Andy Reid reports for the Sun Sentinel – “Growing flooding risks west of Fort Lauderdale and Miami… triggered new emergency measures to deal with rising Everglades waters… Emergency pumping started in late June to send more water into drier portions of Everglades National Park, but that hasn’t been enough to address flooding threats, according to federal officials. New plans call for holding more water in western Palm Beach County and northern Broward County instead of letting it flow south to high-water areas… Canals that move water east continue to work at maximum capacity, draining water out to sea.” Read Growing Everglades flooding threats trigger more emergency measures
Kent Justice reports for News 4 Jax – “Nearly 300,000 gallons of raw sewage spilled in the Jacksonville area after heavy rainfall over the weekend...” Read Rains cause nearly 300K gallons of sewage to overflow
The Associated Press reports – “Remnants of Tropical Storm Emily drenched Miami and Miami Beach with 6 inches of rain Tuesday, flooding some streets until water rose above vehicle doors. In downtown Miami, a courthouse and parking garage remained closed Wednesday due to flood damage.” Read Miami Mayor: Upgrades Needed to Fight Floods, Rising Seas
Jake Martin reports for The St. Augustine Record – “Local proponents of clean energy say going solar has never been more affordable to the average homeowner, thanks largely to improved technology and a 30 percent federal tax credit. A new effort called the St. Johns Solar Cooperative looks to expand on those savings… According to FL SUN, solar co-ops can provide discounts of about 20 percent, based on bulk purchasing by residents and organizations with a shared interest in making the transition… Residents and organizations interested can sign up for free and there is no obligation to install the panels… Mayor Nancy Shaver said she thinks there’s some considerable support for seeing more solar in St. Augustine… She said the city has looked at its buildings, and will look again, to see if, for example, the parking garage could benefit from using solar shades over cars on the top level.” Read Want to go green and save some green? St. Johns Solar Cooperative ready to launch
From Our Readers
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Upcoming Environmental Events
August 4-6, 3:00 pm – Watch the Florida Wildlife Corridor’s newest documentary, “The Forgotten Coast” at The Calusa Nature Center in Fort Myers. The film showcases an expedition along Florida’s west coast from the Everglades to the Panhandle. The film showing is included with regular admission to the museum. For more information, click here.
August 10, 7:00 pm – Attend Chasing Coral – Movie Night in Tallahassee. Coral reefs around the world are vanishing at an unprecedented rate. Divers, photographers and scientists set out on an ocean adventure to discover why the reefs are disappearing and to reveal the underwater mystery to the world. For more information, click here.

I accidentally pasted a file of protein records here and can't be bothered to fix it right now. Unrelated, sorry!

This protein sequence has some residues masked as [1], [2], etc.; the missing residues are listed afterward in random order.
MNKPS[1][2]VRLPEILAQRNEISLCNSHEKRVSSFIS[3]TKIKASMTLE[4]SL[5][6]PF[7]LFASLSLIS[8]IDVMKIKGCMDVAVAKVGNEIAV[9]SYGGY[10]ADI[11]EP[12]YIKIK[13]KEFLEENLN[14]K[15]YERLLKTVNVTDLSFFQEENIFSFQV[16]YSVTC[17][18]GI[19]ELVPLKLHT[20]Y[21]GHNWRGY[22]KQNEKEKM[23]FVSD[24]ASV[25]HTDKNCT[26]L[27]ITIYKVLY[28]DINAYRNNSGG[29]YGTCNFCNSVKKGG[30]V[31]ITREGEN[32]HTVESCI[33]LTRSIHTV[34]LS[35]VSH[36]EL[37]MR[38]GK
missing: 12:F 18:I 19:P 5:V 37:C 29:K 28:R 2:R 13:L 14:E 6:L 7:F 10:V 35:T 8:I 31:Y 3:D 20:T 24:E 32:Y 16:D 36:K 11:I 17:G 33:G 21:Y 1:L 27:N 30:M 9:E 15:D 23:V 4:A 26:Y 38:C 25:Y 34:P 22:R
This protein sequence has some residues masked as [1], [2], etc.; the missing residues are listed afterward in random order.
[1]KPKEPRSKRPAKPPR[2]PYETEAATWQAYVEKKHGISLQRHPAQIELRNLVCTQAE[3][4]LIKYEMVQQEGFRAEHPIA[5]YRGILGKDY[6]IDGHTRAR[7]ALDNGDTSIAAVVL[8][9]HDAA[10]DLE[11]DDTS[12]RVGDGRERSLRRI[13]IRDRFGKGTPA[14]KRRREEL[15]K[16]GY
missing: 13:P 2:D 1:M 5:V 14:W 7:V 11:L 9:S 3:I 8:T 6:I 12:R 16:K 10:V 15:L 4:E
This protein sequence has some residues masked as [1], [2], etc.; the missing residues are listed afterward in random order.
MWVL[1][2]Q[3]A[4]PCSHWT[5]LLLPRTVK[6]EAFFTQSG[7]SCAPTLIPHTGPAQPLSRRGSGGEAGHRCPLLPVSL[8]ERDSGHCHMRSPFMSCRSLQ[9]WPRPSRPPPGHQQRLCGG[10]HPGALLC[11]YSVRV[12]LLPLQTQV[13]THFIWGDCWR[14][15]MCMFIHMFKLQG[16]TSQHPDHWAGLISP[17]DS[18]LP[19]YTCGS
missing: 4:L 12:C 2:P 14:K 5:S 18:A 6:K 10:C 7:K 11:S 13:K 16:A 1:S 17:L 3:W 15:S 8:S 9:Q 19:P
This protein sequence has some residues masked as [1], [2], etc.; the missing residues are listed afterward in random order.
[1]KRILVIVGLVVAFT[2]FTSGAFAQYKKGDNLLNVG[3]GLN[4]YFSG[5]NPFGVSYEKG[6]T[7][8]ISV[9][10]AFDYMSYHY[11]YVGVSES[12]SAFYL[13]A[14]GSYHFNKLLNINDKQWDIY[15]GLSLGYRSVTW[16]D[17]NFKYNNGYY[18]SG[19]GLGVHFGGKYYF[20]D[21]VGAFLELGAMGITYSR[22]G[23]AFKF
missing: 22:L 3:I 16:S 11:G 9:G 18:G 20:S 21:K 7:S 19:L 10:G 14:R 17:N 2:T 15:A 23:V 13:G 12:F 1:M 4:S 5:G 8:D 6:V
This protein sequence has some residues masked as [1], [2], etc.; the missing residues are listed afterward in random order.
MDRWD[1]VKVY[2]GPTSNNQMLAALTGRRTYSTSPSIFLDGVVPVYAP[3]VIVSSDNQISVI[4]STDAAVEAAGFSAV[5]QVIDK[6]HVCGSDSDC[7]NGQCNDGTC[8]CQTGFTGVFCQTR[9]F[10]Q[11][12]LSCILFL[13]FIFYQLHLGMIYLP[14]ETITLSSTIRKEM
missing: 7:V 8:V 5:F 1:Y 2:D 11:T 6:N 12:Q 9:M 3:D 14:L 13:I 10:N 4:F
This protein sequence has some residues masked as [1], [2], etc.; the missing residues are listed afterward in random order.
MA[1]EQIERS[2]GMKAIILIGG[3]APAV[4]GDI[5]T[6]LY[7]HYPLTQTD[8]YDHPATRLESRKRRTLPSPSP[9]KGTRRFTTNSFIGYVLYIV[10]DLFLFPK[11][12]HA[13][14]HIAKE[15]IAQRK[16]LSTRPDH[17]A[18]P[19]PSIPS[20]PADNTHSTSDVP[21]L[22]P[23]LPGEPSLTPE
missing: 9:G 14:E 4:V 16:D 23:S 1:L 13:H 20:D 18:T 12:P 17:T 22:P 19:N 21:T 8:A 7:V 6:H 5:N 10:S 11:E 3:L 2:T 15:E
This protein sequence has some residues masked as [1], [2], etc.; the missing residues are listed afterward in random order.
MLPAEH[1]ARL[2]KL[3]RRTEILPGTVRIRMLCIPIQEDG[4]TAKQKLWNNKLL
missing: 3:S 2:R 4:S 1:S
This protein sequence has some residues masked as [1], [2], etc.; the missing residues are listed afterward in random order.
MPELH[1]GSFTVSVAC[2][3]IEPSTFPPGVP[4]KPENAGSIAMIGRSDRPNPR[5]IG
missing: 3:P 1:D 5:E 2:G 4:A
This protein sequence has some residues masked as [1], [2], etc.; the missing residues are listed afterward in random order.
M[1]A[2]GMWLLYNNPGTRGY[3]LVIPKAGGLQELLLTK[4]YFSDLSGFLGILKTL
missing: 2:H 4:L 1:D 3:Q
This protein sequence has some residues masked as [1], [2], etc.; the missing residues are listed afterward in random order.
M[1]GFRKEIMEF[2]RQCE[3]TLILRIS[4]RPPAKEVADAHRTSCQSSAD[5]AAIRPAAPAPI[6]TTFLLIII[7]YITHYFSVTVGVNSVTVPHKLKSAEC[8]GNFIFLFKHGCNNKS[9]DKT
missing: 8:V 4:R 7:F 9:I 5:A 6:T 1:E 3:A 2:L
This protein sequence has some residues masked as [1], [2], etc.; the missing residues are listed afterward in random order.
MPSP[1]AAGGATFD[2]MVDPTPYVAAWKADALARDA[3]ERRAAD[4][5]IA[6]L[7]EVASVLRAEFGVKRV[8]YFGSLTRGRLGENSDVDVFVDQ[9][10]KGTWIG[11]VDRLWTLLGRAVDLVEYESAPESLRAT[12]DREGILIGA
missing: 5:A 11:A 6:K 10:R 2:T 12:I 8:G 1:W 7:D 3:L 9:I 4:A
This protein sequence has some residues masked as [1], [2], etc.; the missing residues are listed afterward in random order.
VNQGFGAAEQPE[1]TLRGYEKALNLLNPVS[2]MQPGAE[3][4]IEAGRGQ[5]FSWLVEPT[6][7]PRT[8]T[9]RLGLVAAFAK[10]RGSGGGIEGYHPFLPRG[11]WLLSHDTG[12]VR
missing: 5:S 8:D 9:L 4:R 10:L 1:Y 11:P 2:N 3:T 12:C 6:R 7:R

August 12, 4:00 pm – Participate in the Hot City-Cool City Walking Tour in Pensacola. During the walk, participants will explore old and new ways that cities can adapt to the higher temperatures and heavier rainfall of our changing climate. For more information email firstname.lastname@example.org, call (850) 687 – 9968, or click here.
August 15, 7:00 – Attend a free, public solar information meeting at the Coral Gables Adult Center (2 Andalusia Ave.) in Coral Gables. The meeting is hosted by the Central Miami (North) Solar Co-op. For more information and to register, click here.
August 16, 7:00 – Attend a free, public solar information meeting at the Unitarian Universalist Church (7701 SW 76th Ave.) in Miami. The meeting is hosted by the Central Miami (South) Solar Co-op. For more information, click here.
August 20-23 – Join the Howard T. Odum Florida Springs Institute for its annual Florida Springs Field School; four days of outdoor activities and springs education in the Ocala National Forest! Field trip locations include Silver Springs State Park, Salt Springs, Juniper Springs, and Silver Glen Springs. For more information, click here or call (386) 454 - 2427.
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We hope you enjoy this service and find it valuable. Our goal is to provide you with the latest environmental news from around the state. Our hope is that you will use this information to more effectively and frequently contact your elected representatives, and add your voice to the growing chorus of Floridians concerned about the condition of our environment and the recent direction of environmental policies.
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About the FCC: The Florida Conservation Coalition (FCC) is composed of 80 conservation-minded organizations and over two thousand individuals devoted to protecting and conserving Florida’s land, fish and wildlife, and water resources.